This anniversary salute goes to an album that transcended Hip Hop and became one of the most heralded pieces of music of all-time. A laid-back yet passionate Jersey girl that had all the talent one could ask for, emerged from one of the most successful Hip Hop acts to exist to becoming a cultural music icon. She delivered a project that was dripping with pain, pride, freedom, and transparency all in one and became one of Hip Hop’s most critically and commercially successful albums ever. Ladies and gentlemen, this is Lauryn Hill’s debut, The Miseducation of Lauryn Hill.
Already tasting worldwide success from her work with The Fugees, Hill was the clear and apparent star of the trio that consisted of her, Wyclef Jean and Pras. Their debut album, Blunted On Reality, was decent but not enough to where it would make a viable impact upon listeners ears (although the “Nappy Heads” remix is just flames). However, in 1996 the game was turned upside down when they released their epic sophomore album, The Score. A breathtaking release, this album sold over eleven million units and made them official household names, largely based off “Fu-Gee-La” and the solo cut by Ms. Hill, a reworking of the Roberta Flack classic “Killing Me Softly”. Many have stated that it was in fact that single alone that made the album soar as high as it did, which is a strong argument. But don’t get it twisted – The Score as a whole was, and still is, an amazing piece of work that stands the test of time. It was Lauryn’s chilled-out, b-girl persona that made the ladies relate to her as their sister, and brothas wanna to get with her and wife her. Equally talented in singing and emceeing, Lauryn was becoming THE star.
Anticipation was mounting like never before for a female Hip Hop artist to drop her solo debut album. In ’98, she dropped The Miseducation of Lauryn Hill, and it was simply awe-inspiring. Driven by the single “Doo Wop (That Thing)” as well as the subliminal rumored Wyclef-diss “Lost Ones”, Miseducation... started off blazing. Then came the painful ballad “Ex-Factor”, in which she pours her heart out over a slow reworking of Wu-Tang’s “Can It Be All So Simple”. From there, she dropped other singles such as “Everything Is Everything”, “I Used To Love Him” with Mary J. Blige, the sultry duet with D’Angelo “Nothing Even Matters”, and the touching ode to her then-newborn son “To Zion”, featuring excellent acoustics by legendary, Grammy Award-winning guitarist Carlos Santana.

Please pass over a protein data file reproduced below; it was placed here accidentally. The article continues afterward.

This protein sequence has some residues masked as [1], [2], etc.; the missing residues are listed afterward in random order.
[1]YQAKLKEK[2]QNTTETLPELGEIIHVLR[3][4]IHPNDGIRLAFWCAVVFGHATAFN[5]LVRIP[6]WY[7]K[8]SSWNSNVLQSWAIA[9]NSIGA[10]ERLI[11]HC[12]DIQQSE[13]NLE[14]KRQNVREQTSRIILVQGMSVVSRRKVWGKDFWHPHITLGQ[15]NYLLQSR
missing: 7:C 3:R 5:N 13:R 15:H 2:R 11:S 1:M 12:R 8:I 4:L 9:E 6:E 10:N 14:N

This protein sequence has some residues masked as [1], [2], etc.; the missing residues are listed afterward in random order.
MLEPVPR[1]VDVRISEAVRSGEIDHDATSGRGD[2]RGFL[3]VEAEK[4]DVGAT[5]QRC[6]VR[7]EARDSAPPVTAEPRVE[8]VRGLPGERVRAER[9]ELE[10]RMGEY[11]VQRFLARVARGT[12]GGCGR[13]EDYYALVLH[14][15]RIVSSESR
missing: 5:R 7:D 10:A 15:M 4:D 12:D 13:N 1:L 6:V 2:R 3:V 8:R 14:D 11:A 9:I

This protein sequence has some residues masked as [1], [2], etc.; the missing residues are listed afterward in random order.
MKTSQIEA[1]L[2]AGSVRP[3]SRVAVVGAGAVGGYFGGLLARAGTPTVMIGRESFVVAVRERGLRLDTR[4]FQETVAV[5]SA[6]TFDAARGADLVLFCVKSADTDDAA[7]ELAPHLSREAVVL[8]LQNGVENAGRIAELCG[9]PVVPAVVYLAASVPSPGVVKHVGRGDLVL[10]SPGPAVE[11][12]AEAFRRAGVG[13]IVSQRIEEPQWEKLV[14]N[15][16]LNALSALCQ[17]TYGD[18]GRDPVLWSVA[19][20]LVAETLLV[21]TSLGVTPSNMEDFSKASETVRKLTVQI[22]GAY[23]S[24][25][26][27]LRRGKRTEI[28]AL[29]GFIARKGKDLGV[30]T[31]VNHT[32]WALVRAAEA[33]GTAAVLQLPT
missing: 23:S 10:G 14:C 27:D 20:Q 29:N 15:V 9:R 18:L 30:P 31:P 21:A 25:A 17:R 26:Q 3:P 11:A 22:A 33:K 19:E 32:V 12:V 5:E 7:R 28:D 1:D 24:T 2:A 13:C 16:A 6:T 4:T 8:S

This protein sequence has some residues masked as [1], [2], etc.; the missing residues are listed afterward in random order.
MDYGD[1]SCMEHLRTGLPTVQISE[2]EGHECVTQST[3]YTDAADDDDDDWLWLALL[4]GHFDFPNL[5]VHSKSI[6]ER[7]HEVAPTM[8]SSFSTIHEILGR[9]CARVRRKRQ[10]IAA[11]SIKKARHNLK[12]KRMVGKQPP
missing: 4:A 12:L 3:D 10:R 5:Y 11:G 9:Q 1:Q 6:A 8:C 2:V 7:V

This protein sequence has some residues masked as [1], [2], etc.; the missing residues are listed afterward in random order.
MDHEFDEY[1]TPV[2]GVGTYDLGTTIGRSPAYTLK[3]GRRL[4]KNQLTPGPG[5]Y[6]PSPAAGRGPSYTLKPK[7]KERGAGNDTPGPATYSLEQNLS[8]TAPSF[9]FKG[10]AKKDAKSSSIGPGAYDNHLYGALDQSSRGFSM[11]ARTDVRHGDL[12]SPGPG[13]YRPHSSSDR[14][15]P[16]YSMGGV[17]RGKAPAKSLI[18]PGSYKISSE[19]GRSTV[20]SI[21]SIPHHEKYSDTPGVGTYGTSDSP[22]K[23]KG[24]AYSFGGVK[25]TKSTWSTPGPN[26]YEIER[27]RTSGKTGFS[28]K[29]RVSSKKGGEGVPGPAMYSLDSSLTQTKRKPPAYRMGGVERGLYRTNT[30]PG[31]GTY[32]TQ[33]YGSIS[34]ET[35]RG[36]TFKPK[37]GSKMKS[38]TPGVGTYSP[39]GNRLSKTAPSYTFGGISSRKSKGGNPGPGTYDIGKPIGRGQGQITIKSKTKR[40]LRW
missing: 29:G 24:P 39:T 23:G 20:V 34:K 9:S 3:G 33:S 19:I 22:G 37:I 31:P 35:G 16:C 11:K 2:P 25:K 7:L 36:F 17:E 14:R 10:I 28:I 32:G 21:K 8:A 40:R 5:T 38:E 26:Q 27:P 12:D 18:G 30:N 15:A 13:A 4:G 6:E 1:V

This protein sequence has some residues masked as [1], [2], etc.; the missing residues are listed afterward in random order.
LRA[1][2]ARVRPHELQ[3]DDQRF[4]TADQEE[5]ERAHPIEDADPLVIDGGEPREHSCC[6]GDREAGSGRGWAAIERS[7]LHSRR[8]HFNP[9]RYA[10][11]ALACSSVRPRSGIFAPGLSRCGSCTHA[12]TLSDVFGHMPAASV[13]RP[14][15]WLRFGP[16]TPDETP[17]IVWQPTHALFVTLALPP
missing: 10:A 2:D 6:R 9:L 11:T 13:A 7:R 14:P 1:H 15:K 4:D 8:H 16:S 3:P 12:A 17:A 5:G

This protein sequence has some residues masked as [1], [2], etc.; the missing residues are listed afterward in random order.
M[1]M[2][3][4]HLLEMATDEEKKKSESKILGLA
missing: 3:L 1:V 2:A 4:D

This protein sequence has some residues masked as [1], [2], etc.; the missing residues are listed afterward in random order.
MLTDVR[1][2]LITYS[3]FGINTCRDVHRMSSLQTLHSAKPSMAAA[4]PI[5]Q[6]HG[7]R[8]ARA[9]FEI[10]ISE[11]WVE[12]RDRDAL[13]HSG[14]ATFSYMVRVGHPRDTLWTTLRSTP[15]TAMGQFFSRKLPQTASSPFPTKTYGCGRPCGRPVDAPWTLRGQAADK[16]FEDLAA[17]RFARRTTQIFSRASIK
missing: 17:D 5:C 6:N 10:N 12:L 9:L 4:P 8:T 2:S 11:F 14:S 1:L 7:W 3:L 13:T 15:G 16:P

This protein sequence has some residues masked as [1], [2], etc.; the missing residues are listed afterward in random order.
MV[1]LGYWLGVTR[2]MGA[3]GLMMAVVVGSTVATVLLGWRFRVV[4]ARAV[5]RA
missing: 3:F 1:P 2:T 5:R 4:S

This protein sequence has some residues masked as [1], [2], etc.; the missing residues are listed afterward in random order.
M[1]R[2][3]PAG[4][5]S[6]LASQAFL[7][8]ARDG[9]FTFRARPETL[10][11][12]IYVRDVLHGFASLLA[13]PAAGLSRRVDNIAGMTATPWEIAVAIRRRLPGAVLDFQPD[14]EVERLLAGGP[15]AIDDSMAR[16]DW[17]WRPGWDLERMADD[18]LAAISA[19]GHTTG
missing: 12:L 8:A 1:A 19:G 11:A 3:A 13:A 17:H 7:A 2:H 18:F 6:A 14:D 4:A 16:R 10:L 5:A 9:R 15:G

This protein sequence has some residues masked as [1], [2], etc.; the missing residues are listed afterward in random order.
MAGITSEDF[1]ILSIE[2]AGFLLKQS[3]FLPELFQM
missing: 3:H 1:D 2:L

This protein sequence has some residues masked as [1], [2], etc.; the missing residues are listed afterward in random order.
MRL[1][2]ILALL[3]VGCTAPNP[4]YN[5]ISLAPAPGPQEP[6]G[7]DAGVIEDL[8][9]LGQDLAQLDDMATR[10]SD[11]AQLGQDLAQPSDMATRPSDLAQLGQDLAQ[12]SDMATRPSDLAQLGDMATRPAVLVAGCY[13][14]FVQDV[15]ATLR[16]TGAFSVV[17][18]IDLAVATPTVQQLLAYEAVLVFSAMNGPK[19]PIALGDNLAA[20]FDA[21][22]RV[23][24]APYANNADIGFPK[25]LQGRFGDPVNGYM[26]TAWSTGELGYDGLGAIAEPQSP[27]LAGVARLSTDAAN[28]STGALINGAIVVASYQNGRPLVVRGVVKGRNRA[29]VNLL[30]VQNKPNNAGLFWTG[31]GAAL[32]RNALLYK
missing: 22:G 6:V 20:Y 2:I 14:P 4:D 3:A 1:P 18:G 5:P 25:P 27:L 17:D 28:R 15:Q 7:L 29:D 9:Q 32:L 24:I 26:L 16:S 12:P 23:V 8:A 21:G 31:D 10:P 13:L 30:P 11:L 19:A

Considered the ultimate woman’s album, filled with love, anger, and emotion, Lauryn showed it all to the world in a way very much resembling other amazing soul-bearing albums such as Marvin Gaye’s classic Here My Dear. Recorded and written while she was pregnant – regardless if hormones influenced the output – Miseducation… was special. Special as in a genre-bending bar-setting piece of work that is both jarring and exuberant, heartbreaking and victorious, political and homegrown. Cuts such as “Superstar”, “Tell Him”, and the cautionary “Final Hour” are so effortlessly poetic and vivid that they really embody the term “soul music”. Taking her direction, narrative, and guidance from God, Lauryn sometimes comes off prophesying, commanding the listener to heed her cautions, while embracing her truths at the same time.
While many today like to rap then sing and vice versa all over their projects, Lauryn was a pioneer who could do it and could master it seamlessly. Although the album was practically more R&B and Soul than Hip Hop, the Hip Hop isn’t far on several tracks, making it appealing to the cats on the corner as well. Much like icons such as Jill Scott, Erykah Badu, and India Arie, fellas could gravitate towards her for her sense of being that down to earth, mellowed-out young woman, but the ladies saw themselves in her in some capacity, thus relating to everyone.
The legacy of this album is one of folk hero status. Lauryn’s album is considered a benchmark for artists in general who aren’t afraid to present and speak their truth as means of therapy. Lauryn’s debut made her a hero. An album that established her as one of the most important figures in all of music. Not only did 9th Wonder induct the album into the Harvard Library, but it was also included into the National Recording Registry by the Library of Congress. You must know the highly important significance of this, as albums and recordings such as “My Girl” by The Temptations, “Let’s Stay Together” by Al Green, and Michael Jackson’s “Thriller” all reside there as being of historic cultural impact.
It doesn’t get much more timeless than The Miseducation of Lauryn Hill. Lauryn Hill gave us a treasure that will still be reveled twenty more years from now, and beyond. While her follow-up MTV Unplugged album was met with controversy in terms of quality, and in spite of her seemingly wanting to leave the spotlight alone, Lauryn will always be remembered for one of music’s greatest masterworks. Salute to The Miseducation of Lauryn Hill.